This article first appeared in The Straits Times on May 14, 2018
Malaysia’s largest party Umno has begun efforts to reform itself after suffering a shock election defeat last Wednesday (May 9) that saw its coalition Barisan Nasional whittled down to 78 MPs from a majority of 133 in 2013.
“We have formed a taskforce to carry on party-related duties and it is also entrusted to revive Umno as a force in the Malaysian political scene,” acting Umno president Ahmad Zahid Hamidi told reporters on Monday (May 14), after chairing a meeting of the party’s supreme council.
Former prime minister and Umno president Najib Razak quit his posts on Saturday to take responsibility for the poor performance, after Umno Youth representatives from seven states called on him to step down.
The dismal showing has also resulted in several defections from Umno and tussles to form the governments in states like Perak and Sabah, where both Pakatan Harapan and BN claim they have the majority to rule.
Datuk Seri Zahid said Umno and BN are open to negotiations with any quarters to form any sort of government or opposition faction, but that any such negotiations would have to be done en bloc.
“The supreme council members have given me the mandate that if any negotiations were to be held on Umno and BN’s behalf, they have to be done en bloc,” he said. He noted however there were no such negotiations as yet.
Mr Zahid also denied media reports that he met with jailed leader Anwar Ibrahim, who is the prime minister-in-waiting candidate for ruling Pakatan Harapan (PH) coalition, on Sunday.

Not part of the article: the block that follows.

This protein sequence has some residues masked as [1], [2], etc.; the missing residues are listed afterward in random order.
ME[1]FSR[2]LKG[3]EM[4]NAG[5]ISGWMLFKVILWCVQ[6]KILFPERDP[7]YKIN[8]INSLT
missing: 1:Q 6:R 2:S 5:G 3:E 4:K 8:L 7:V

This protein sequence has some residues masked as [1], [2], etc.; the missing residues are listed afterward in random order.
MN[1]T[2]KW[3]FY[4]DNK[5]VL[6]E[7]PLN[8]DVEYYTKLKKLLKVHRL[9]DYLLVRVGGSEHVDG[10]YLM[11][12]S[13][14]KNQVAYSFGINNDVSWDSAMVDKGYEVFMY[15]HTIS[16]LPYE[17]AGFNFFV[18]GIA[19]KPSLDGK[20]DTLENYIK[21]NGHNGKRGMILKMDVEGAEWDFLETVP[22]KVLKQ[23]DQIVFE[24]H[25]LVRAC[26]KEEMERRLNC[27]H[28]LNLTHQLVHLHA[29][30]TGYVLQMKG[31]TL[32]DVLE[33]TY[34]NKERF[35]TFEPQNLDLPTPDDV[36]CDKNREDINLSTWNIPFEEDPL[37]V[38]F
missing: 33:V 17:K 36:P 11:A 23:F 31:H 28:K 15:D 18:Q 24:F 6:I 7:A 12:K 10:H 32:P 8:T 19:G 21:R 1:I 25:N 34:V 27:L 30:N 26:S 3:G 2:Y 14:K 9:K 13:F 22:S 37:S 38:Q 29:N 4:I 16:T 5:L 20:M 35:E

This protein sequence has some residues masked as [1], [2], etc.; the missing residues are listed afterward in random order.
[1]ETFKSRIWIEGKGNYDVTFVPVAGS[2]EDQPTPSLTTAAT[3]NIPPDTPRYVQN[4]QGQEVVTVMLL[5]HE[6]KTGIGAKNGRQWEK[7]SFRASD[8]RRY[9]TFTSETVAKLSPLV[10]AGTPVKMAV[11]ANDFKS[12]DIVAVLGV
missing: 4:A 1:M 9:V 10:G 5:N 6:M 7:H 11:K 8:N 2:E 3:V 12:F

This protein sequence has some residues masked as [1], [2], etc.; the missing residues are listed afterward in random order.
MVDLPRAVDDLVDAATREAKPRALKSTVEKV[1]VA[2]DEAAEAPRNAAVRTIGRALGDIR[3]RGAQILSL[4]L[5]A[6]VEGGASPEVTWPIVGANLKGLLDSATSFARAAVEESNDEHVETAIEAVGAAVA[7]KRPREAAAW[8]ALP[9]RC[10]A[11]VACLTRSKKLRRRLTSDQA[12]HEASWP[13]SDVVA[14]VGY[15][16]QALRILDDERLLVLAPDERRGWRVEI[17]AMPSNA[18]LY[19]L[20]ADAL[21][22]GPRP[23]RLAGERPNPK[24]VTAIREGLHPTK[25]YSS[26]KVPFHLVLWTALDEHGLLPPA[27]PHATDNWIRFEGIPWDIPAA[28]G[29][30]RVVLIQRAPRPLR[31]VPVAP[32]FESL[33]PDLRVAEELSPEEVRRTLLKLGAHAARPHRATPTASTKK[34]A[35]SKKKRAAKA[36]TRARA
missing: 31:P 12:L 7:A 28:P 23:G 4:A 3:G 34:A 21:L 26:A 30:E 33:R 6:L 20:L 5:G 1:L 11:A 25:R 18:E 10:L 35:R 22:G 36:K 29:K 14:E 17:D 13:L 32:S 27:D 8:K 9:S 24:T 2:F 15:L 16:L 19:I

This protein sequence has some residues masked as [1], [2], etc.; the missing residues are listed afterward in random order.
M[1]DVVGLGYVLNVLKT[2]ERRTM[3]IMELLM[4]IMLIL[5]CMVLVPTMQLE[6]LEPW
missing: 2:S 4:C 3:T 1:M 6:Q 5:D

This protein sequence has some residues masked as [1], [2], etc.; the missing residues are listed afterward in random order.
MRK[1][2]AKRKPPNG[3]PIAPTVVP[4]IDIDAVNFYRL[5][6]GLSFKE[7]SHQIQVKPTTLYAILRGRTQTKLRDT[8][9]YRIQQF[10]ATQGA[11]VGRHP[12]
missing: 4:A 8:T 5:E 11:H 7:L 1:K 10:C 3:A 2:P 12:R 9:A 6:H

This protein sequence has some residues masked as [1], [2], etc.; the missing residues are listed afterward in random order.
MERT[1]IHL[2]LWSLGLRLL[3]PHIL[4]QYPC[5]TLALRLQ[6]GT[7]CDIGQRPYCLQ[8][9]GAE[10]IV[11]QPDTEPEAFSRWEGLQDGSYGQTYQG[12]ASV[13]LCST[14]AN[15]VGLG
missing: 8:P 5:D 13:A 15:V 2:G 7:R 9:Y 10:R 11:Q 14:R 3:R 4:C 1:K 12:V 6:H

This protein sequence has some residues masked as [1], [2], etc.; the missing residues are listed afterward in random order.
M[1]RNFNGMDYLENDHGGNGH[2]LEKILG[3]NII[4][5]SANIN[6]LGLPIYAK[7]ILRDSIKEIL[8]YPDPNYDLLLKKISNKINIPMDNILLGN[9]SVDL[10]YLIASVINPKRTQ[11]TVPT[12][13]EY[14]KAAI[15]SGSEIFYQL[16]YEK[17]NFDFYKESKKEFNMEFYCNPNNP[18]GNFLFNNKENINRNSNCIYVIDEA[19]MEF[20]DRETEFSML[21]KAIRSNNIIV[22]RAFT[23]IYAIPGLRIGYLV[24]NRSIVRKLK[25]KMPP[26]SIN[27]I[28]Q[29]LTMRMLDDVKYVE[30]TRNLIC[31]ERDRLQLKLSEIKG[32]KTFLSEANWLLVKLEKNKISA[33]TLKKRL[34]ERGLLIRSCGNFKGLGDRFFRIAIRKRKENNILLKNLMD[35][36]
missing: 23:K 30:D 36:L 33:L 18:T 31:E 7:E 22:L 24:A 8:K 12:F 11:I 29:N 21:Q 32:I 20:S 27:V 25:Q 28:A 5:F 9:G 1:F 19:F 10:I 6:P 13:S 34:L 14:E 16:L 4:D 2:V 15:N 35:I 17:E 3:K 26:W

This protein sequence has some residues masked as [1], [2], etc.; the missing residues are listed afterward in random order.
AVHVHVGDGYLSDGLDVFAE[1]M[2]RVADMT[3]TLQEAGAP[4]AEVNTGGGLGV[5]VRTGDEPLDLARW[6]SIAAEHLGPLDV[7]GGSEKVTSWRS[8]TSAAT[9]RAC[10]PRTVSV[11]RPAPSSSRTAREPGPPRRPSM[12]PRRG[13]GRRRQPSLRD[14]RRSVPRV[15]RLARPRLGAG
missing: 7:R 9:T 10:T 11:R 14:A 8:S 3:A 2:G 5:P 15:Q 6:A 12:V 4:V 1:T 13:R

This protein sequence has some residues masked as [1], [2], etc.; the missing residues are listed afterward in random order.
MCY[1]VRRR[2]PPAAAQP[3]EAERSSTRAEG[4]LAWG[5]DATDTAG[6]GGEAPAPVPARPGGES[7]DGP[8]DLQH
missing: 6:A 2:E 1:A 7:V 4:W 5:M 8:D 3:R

“At the time that the media alleged (I was meeting Anwar), I was performing a special prayer at home,” Mr Zahid said.
In a separate press conference, Umno youth leader Khairy Jamaluddin said the focus should be on stabilising and reforming the party. Pledging full support to Mr Zahid and Datuk Seri Hishammuddin Hussein in leading the party, he said it is high time for the coalition to work on becoming a credible opposition.
“It is a clear message from the rakyat (people) that they are always scrutinising the government thus we must be a credible opposition. However, such goal will not happen overnight,” he said.
Mr Khairy’s views were echoed by his rivals yesterday at a forum in Kuala Lumpur.
“To keep this new government in check we need a credible opposition. If we do not have a functioning opposition there’s that risk we’ll become another Umno or BN,” said Wan Saiful Wan Jan, deputy director of strategy and policy at Parti Pribumi Bersatu Malaysia, a member party of PH.
Source: The Straits Times